Golden Gate Park

Press Release: SF Botanical Garden to Reopen June 1

San Francisco Botanical Garden to Reopen June 1 with Additional Safety Measures

The San Francisco Botanical Garden will re-open to visitors Monday, June 1 with modifications in place to ensure public safety and prevent the spread of COVID-19, Garden officials announced today.

The June 1 reopening marks the start of a three-phased plan in which restrictions will gradually ease under the guidance of public health officials. In the first phase, people will be required to wear face coverings and the Garden will limit the number of visitors to 25 percent of its normal capacity to ensure social distancing. Only the Main Gate near Lincoln Way and 9th Avenue will be operating, and the Helen Crocker Russel Library of Horticulture, Garden Bookstore, Plant Arbor, and Children’s Garden will remain closed.

The Garden will keep its regular spring operating hours of 7:30 a.m. to 7 p.m. with the last entry at 6 p.m. Advance tickets are highly encouraged for all visitors including Garden members and San Francisco residents to minimize staff-visitor interactions and transaction times. Advance tickets can be reserved at sfbg.org/visit.

Public gardens such as San Francisco Botanical Garden are indispensable to community healing, offering much-needed places for respite and connection with nature. The Garden will prioritize the safety of all guests, staff, and volunteers throughout the re-opening process and continue to follow guidance from state and San Francisco public health officials. Staff will be equipped with personal protective equipment (PPE), appropriate signage will be in place, entrances will be marked to ensure social distancing, and additional hand sanitizing stations will be in place. See attached Social Distancing Protocol document for additional detail.

“We are so excited to welcome visitors back to this living outdoor museum where they can get to know more than 9,000 different kinds of plants and experience so much beauty and wonder,” said Phil Ginsburg, San Francisco Recreation and Park Department General Manager.

In mid-March the Garden was closed to comply with the shelter-in-place order and to protect the health of visitors, volunteers, and staff. Like many families and businesses, the closure had an immediate and devasting impact on the Garden’s budget, necessitating staff layoffs and reduced hours. Now, the Garden is facing a staggering $1 million in lost revenue. Flower Piano and Youth Education programs have been canceled, and the Garden has been forced to scale back many critical measures that protect cherished plant collections.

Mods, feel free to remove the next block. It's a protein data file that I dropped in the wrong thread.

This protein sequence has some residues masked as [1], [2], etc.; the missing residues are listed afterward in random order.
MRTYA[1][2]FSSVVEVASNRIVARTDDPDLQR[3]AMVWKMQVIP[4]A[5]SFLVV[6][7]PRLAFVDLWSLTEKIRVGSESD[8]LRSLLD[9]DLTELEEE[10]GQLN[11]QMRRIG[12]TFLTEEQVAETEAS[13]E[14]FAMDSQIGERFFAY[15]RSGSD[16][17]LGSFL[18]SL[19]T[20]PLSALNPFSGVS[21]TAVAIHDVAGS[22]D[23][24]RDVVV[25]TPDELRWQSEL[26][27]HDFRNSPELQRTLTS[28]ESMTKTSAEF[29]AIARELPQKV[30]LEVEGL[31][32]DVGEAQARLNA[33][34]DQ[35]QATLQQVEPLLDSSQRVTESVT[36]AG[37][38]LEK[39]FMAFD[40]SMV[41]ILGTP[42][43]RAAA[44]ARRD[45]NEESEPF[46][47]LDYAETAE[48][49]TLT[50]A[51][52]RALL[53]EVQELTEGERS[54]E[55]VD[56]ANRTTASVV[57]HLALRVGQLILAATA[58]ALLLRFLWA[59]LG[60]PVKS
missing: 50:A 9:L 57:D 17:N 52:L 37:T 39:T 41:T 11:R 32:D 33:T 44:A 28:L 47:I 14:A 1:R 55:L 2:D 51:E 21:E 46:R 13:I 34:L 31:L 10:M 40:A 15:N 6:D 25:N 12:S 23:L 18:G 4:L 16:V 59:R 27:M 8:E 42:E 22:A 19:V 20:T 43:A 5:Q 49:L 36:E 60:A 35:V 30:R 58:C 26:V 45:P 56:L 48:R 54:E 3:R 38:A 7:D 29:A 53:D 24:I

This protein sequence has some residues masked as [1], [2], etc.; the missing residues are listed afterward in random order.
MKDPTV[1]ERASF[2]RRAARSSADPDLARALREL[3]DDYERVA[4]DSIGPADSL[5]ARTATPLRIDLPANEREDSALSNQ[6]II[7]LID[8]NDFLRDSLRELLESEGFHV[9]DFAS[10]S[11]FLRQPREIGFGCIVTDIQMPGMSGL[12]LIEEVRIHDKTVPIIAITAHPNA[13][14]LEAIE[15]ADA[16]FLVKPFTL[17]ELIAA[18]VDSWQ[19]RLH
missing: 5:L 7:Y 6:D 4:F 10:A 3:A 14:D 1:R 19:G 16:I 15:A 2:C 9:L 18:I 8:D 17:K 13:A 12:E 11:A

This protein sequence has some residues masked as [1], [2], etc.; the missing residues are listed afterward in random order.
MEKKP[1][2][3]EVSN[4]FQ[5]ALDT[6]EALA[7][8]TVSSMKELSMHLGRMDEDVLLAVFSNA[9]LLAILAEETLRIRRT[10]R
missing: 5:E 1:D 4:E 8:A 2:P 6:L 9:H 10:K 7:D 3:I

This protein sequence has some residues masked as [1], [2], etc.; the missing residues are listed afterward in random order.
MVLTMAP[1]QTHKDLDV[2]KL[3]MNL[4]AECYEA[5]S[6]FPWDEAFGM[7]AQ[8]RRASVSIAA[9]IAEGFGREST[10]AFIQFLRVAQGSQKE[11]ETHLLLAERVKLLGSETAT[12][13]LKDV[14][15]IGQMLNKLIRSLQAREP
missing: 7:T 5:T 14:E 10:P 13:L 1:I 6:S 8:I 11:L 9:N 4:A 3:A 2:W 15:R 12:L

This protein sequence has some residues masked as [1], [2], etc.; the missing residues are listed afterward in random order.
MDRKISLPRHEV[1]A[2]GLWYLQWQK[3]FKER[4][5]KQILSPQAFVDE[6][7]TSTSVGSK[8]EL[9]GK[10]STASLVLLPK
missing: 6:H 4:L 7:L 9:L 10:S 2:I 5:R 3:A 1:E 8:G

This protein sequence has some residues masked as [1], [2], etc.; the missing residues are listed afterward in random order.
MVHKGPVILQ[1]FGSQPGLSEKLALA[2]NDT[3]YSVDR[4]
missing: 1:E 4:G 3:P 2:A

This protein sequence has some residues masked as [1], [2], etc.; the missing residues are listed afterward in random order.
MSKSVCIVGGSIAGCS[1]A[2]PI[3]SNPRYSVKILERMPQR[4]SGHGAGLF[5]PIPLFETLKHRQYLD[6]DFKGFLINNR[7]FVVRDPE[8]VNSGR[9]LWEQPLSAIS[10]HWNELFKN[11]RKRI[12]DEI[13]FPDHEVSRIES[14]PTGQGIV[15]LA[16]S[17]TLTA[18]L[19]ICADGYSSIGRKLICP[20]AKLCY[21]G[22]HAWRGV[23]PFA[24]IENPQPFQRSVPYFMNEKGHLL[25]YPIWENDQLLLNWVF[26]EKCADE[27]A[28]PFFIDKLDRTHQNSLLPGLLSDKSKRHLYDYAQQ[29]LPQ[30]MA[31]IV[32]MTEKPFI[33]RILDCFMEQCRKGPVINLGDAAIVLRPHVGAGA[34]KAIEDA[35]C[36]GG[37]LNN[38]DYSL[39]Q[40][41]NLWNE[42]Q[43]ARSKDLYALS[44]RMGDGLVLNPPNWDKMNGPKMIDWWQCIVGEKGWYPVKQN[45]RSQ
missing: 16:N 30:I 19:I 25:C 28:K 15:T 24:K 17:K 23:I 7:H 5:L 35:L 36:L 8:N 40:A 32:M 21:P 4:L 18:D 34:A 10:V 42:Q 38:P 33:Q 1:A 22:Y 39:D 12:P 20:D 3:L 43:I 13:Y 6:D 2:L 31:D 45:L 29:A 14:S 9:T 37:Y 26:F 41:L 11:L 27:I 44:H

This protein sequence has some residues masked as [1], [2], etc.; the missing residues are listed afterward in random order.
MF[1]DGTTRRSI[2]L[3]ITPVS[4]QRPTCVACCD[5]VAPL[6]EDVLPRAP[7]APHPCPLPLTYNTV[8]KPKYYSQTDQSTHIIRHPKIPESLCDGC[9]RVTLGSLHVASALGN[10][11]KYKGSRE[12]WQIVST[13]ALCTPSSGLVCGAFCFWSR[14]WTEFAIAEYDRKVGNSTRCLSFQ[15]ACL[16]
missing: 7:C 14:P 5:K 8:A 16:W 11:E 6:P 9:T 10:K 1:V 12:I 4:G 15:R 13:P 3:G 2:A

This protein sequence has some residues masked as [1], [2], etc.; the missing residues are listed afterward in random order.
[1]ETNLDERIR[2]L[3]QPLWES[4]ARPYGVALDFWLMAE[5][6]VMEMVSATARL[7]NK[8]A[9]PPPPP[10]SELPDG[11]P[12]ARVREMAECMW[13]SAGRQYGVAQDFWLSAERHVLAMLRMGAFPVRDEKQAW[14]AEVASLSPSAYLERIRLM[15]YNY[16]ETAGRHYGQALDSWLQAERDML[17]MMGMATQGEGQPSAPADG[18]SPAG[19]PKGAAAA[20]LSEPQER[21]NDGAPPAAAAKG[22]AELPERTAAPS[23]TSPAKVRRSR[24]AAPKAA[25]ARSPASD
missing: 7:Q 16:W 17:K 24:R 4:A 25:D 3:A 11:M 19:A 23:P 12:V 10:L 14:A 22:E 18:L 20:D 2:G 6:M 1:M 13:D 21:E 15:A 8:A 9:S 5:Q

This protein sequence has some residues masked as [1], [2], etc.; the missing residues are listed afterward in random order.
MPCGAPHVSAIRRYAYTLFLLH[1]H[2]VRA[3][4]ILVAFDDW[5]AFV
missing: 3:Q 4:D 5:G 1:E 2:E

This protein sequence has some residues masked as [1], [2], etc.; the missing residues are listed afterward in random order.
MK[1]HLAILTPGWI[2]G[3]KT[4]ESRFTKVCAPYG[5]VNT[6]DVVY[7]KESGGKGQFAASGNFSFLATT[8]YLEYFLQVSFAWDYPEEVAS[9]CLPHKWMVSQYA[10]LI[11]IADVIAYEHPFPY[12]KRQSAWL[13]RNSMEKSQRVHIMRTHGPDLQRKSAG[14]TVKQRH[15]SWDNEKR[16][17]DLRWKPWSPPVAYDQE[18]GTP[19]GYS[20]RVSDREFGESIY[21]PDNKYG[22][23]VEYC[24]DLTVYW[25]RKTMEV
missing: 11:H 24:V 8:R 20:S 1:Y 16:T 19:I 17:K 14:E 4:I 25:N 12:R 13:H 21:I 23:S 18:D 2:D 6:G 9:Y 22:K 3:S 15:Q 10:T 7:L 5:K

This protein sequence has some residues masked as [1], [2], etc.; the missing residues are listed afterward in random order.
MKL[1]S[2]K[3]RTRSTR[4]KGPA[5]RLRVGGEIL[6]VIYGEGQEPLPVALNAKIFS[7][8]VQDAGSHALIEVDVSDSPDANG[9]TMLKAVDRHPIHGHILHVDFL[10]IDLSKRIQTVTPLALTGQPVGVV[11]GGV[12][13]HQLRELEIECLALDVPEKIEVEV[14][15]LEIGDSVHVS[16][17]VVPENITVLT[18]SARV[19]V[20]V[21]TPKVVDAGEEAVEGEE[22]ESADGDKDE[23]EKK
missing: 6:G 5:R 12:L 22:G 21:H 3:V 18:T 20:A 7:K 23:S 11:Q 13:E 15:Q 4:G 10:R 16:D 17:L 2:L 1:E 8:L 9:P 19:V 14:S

San Francisco Botanical Garden is seeking critical private donations to support reopening efforts. Thanks to a generous Garden board member, donations received by June 30 will be matched up to $50,000. Donations to support the Garden can be made at sfbg.org/donate.

“Generous support allows us to maintain the Garden as a vital and open green space – one we need now, more than ever. We are counting down the days to when you can, once again, experience all this spectacular place offers,” says Executive Director Stephanie Linder.

 

About San Francisco Botanical Garden

San Francisco Botanical Garden at Strybing Arboretum is a living museum within Golden Gate Park, offering 55 acres of beautiful gardens displaying more than 9,000 different kinds of plants from around the world. The Garden features nationally accredited collections of high elevation palms, Mesoamerican cloud forest plants, and Magnolias. San Francisco’s mild climate allows the Garden to grow plants from six continents, making San Francisco Botanical Garden unique in the U.S. The collections also include many other species that are rare or endangered in the wild.

The Garden is normally open 365 days of the year and is free for city residents and members. Easily accessed by public transport, the Garden welcomes more than 400,000 people annually – 60% of whom experience the Garden free of charge. The Garden also normally offers dozens of free programs for our communities. Most notable of these are the youth education programs, which engage 13,000 children every year, and Flower Piano, which attracts more than 50,000 visitors in just 12 days.

Established in 1940, originally as Strybing Arboretum, San Francisco Botanical Garden is a public/private partnership between San Francisco Botanical Garden Society and the San Francisco Recreation and Park Department.

About the San Francisco Recreation and Park Department

The San Francisco Recreation and Park Department currently manages more than 220 parks, playgrounds and open spaces throughout San Francisco, including two outside city limits—Sharp Park in Pacifica and Camp Mather in the High Sierras. The system includes full-complex recreation centers, swimming pools, golf courses, sports fields and numerous small-to-medium-sized clubhouses that offer a variety of sports- and arts-related recreation programs for people of all ages.  Included in the Department’s responsibilities are Golden Gate Park, Coit Tower, the Marina Yacht Harbor, the San Francisco Zoo and Lake Merced.

In 2017, San Francisco became the first and only city in the nation where all residents have access to a park within a 10-minute walk, a direct result of the Department’s commitment to increasing and improving parkland in the city.

1 reply »

  1. The San Francisco Botanical Garden is not a “living museum.” It is a garden that belongs to the people of San Francisco and should be free and open to everyone. The fact that corporate interests, in collusion with the SF Recreation and Parks Dept., have commandeered this part of Golden Gate Park for their own corrupt purposes, and put up gates and fences up to keep the public out, does not change the history and important legacy of this once free and common space.

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